Editor’s Note: An earlier version of this story included a quote from Lisa Getzler, the executive director of the Baker Institute. That quote was removed because it did not properly describe the relationship between the Baker Institute and the Ben Franklin Technology Partners expansion.
When Ben Franklin Technology Partners was founded in 1982, Governor Richard Thornburgh was looking for a way to solve Pennsylvania’s unemployment problem.
“There was an enormous amount of pressure on him to do something on unemployment, and this was all caused by the demise of Pennsylvania’s heavy industry, especially steel,” said R. Chadwick Paul, ’76, the president of Ben Franklin Technology Partners of Northeastern Pennsylvania. “And so he came up with the idea of Ben Franklin Technology Partners as a partnership between business, government and the state’s research universities.”
The company began a partnership with Lehigh in 2010, when the university launched the Baker Institute, an organization dedicated to advancing entrepreneurial education. In 2011, Ben Franklin TechVentures opened on Lehigh’s Mountaintop Campus.
On Oct. 20, TechVentures held a dedication event for its new west wing, a 20,000-square-foot expansion.
Paul said the expansion will provide office and meeting spaces for the companies housed in the building.
“As companies grow, they may have started out in a wet lab, and when I say wet lab, think of high school chemistry class on steroids,” Paul said. “So fume hoods and surfaces that will take care of your chemical mistakes, that sort of thing.”
Paul said eventually, growing companies need office space to market products and raise money for investment into those products.
Lisa Getzler, the executive director of the Baker Institute, said this expansion will allow existing Lehigh student and faculty companies to have work space on Mountaintop Campus.
Ben Franklin Technology Partners is a state-funded technology economic development organization. Paul said this means taxpayers fund the company. TechVentures, a business incubator, is a wholly-owned subsidiary of Lehigh, but it operates independently.
“Our operating budget — the money that we use to operate the programs and make investments in technology programs — all comes from the state government,” he said. “So Lehigh does not fund us.”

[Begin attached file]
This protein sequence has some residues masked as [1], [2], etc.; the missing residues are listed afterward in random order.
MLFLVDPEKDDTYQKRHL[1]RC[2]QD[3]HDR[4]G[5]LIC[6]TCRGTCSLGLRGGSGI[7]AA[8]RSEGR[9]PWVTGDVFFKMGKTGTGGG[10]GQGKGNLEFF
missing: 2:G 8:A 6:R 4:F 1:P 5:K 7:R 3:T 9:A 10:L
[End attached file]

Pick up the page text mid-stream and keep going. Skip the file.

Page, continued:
Paul said TechVentures is home to 41 companies at their Mountaintop Campus facility.
“Neil Simon, who is a Lehigh professor, is the CEO of one of our companies,” he said. “At various times we have housed undergraduate student companies in our building when that was the appropriate thing for where they were in the stage of growth of that company.”
Baker Institute is also housed at TechVentures’ facilities.
Paul said startup companies can benefit from university resources and faculty members. For example, if a company needs access to an electron microscope, it’s expensive to use or buy one. However, Paul said, a startup in the TechVentures incubator could use Lehigh’s electron microscope for a deeply discounted rate.
Asher Schiavone, Bethlehem’s economic development coordinator, said Ben Franklin TechVentures is a great partner to startup companies as they provide the financing to begin businesses.
“I would say that they provide a lot of mentorship for startup companies,” Schiavone said.
Schiavone also said the presence of more companies, some of which started through Ben Franklin TechVentures, has impacted the Lehigh valley community.
“We’ve seen a lot of companies that have come out of the incubator locate somewhere in Bethlehem or the greater Lehigh Valley,” Schiavone said.
One of these companies is Orbweaver.
“(Orbweaver) ended up graduating from Ben Franklin and they moved their 21 employees — 13 full-time and 8 part-time — into a 2,500 square-foot (office),” Schiavone said. “These are employees that were on the mountaintop and now they’re coming downtown.”
Schiavone said people supporting these local businesses helps to create a healthier local community. He said employees are going out for lunch, shopping and supporting local businesses.
“That is something we want to see more of,” Schiavone said.
TechVentures has a number of startup companies, but it does not plan to expand much further at the Mountaintop location. Although the company owns the building, the university owns the land.
“We’ve basically expanded as far as we can expand on this site,” Paul said, “so unless Lehigh is willing to give me more land, I’ve expanded as far as I can.”